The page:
Tuesday Oct 10, 2006

Creating Sun Cluster Agents for simple tasks.

I often hear questions like the following question asked in various forums:

  • How do i send an e-mail whenever a resource group fails over?

  • How do i automate tweaking of this configuration file just before my application is started by SunCluster?
  • All of these can be considered a variant of the following question: "How do i run my own custom script to do this custom task just before/after a given resource/group starts?"

    As people already familiar with SunCluster would know, this calls for an Agent and SunCluster does have tools such as the Sun Cluster Agent Builder GUI and the Generic Data Service ( GDS) model (supported by scdsbuilder as well), for such things. Those tools are focussed more towards "applications", with the notion that there would be a set of user level daemon/processes running which would constitute the applications.

    Dealing with different types of applications is a rather complex topic in itself, for today's blog, let me quickly get to a very basic approach i would like to introduce today. The approach consists of a few very simple steps.

    - Create a script, which would do the specific action you want to do. Such as

    #!/bin/ksh
    logger -p user.notice Start script called with $\*
    exit 0

    Note the "exit 0" at the end, whenever SunCluster framework calls your script, this tells the SC framework that the start operation was successful Replace syslog command with whatever it is that you wanted to do.

    Let us say you name this script as startmyscagent.

    - Create a script which would do the STOP action for whatever you did in the start script. If there is no need for this, skip this step. We would use /bin/true for the STOP action.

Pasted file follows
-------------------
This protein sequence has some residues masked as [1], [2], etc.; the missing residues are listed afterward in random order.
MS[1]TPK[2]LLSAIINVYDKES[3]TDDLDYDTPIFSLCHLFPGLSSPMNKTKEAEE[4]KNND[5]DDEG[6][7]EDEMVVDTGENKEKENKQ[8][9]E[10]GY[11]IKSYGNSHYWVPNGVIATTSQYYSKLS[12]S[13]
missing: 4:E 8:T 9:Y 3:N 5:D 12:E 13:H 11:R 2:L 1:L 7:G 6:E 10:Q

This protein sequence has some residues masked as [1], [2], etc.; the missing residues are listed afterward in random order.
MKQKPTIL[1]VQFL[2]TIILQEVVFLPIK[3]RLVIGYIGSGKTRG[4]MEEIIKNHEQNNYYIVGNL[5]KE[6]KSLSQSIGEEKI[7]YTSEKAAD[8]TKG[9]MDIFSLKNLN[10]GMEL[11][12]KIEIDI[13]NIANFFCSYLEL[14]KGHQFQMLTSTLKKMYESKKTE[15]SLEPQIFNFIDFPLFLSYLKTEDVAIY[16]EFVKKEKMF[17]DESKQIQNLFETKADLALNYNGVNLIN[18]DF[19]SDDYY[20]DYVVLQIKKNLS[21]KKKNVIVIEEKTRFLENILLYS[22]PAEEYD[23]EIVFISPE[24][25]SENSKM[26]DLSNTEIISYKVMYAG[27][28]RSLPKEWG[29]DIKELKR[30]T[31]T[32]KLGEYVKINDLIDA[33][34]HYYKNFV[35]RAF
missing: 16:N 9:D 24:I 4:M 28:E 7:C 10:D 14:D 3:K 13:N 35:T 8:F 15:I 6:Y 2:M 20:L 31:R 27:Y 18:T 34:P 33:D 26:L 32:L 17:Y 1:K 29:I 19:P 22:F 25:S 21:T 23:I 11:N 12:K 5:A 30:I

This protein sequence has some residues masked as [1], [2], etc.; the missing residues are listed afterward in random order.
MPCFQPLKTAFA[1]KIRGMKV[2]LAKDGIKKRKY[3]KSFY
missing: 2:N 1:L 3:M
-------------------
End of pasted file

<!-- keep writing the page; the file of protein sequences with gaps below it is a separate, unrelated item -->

- Install your scripts in a specific location on all cluster nodes. suggest a location in /opt, such as /opt/myscagent.

    - Create a Resource Type Registration (RTR) file for your agent. Call it "myscagent.rtr". It would look like the following (cut and paste into your favourite editor).

    RESOURCE_TYPE = "myscagent";
    START=/opt/myscagent/startmyscagent;
    STOP=/bin/true;

    This is it! Your "Agent development" is done! Now you can use SunCluster admin commands to register this resource type and create resource of this type. For example.


    - scrgadm -at myscagent -f /opt/myscagent/myscagent.rtr
    - scrgadm -ag RG1
    - scrgadm -og RG1
    - scrgadm -aj myresource1 -g RG1 -t myscagent
    - scswitch -ej myresource1

    Now the start script you implemented would be called everytime the RG is starting. Sometimes it is desirable to have the start script of myscagent to be called \*just before\* another existing resource on the cluster. For example, to make sure your start script is always called BEFORE a resource named "resource2" is started:

    - scrgadm -c -j resource2 -y Resource_dependencies=myresource1

    To be sure, this approach is very primitive. It does not differentiate between difference resources of the same resource type. The action taken is exactly the same, regardless of how many different resources you create of type "myscagent". Sure, you can create another agent call "myotherscagent" or whatever, but if the actions taken by the two RTs are very similar, it becomes cumbersome to maintain. Additionally, there is no notion of resource properties or resource monitoring, nor does it show you how to implement more advanced methods like VALIDATE and MONITOR_CHECK etc.

    For simple tasks, this approach gets the job done though, and in the process you get a first hand understanding of how SunCluster Resource Group Manager (RGM) calls methods on resource type implementations.

    For a deep dive into this, check out the on the Sun Cluster Agent Developer Guide on the Sun Docs site.

    Ashutosh Tripathi
    Senior Software Engineer, SunCluster Engineering

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